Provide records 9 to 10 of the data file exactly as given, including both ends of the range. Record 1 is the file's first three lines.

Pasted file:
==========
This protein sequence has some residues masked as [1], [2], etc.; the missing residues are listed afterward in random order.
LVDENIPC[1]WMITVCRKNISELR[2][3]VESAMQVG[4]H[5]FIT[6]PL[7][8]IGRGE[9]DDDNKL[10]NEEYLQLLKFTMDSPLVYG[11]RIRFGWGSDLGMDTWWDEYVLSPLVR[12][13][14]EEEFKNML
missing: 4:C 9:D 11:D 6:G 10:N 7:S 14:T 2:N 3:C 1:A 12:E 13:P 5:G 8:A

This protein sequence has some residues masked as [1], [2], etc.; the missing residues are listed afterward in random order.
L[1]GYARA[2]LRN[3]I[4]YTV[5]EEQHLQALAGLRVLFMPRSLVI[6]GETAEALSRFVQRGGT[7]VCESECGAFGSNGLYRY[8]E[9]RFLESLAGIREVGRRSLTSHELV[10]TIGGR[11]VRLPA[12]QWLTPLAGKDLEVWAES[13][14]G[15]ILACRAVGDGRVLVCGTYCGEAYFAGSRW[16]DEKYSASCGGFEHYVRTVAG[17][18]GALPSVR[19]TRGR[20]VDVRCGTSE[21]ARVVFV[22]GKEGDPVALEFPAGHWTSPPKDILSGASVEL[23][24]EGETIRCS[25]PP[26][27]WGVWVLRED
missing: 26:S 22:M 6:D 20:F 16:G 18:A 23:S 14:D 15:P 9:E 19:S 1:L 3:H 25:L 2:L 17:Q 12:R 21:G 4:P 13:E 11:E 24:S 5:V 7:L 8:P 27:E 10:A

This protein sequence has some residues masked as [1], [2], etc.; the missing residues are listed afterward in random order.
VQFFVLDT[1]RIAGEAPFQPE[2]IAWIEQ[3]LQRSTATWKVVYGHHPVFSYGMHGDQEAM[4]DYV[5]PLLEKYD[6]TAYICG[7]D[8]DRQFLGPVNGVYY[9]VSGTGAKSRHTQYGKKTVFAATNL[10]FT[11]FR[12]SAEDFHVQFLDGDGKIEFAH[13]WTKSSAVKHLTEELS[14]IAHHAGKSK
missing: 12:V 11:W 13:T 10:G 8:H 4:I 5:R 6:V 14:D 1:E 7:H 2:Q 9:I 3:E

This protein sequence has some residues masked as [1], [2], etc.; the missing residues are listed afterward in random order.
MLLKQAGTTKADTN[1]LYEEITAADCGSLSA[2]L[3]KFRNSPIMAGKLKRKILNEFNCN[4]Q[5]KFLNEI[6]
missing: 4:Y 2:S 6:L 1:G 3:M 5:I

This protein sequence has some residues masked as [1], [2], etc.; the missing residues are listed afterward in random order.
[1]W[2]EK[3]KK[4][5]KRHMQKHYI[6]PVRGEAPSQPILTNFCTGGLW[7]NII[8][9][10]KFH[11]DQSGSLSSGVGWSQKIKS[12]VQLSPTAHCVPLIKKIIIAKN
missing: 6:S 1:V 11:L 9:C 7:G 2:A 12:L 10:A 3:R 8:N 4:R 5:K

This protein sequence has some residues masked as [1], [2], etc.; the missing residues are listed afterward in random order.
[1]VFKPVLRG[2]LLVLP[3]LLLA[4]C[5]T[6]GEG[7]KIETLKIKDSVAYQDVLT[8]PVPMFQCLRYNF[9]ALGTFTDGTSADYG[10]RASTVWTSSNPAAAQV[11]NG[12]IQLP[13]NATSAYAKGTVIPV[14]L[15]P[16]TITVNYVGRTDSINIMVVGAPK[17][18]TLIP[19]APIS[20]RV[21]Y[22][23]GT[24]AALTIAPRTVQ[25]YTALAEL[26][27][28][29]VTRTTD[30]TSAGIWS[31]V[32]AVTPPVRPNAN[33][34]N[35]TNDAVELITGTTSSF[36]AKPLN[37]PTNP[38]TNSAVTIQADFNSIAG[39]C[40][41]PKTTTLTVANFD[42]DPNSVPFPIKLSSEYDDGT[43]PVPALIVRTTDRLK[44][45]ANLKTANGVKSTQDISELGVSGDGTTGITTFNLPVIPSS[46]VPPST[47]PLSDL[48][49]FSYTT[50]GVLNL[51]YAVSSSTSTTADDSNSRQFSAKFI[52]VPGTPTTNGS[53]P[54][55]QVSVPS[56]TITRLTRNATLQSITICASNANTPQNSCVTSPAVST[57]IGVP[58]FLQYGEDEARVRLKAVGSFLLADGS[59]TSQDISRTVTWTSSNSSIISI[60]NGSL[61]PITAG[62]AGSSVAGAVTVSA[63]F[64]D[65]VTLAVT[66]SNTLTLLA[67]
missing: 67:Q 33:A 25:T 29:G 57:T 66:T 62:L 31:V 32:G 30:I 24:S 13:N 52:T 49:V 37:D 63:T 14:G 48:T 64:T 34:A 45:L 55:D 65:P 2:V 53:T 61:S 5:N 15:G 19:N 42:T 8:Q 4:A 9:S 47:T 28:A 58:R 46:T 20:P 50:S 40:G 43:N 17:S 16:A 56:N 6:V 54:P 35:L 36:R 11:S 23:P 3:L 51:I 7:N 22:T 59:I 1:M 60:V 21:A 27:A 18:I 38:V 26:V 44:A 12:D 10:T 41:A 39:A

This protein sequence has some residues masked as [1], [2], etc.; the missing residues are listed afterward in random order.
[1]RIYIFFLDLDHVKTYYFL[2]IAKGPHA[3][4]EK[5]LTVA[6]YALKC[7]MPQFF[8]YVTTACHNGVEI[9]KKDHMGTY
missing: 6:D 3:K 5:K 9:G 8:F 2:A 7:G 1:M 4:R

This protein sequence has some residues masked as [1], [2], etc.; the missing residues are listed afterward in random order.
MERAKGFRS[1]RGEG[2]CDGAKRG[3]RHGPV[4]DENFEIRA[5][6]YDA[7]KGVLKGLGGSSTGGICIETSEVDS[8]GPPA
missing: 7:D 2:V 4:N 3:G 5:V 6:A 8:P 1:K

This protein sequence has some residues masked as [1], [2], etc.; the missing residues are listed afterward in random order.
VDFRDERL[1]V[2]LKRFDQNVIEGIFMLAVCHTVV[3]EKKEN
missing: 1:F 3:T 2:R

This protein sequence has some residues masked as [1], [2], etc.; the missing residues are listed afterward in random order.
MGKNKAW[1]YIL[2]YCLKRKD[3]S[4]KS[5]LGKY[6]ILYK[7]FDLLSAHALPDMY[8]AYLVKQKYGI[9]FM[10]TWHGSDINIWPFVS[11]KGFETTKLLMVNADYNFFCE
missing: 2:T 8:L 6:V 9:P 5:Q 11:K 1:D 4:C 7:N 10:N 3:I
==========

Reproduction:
This protein sequence has some residues masked as [1], [2], etc.; the missing residues are listed afterward in random order.
VDFRDERL[1]V[2]LKRFDQNVIEGIFMLAVCHTVV[3]EKKEN
missing: 1:F 3:T 2:R

This protein sequence has some residues masked as [1], [2], etc.; the missing residues are listed afterward in random order.
MGKNKAW[1]YIL[2]YCLKRKD[3]S[4]KS[5]LGKY[6]ILYK[7]FDLLSAHALPDMY[8]AYLVKQKYGI[9]FM[10]TWHGSDINIWPFVS[11]KGFETTKLLMVNADYNFFCE
missing: 2:T 8:L 6:V 9:P 5:Q 11:K 1:D 4:C 7:N 10:N 3:I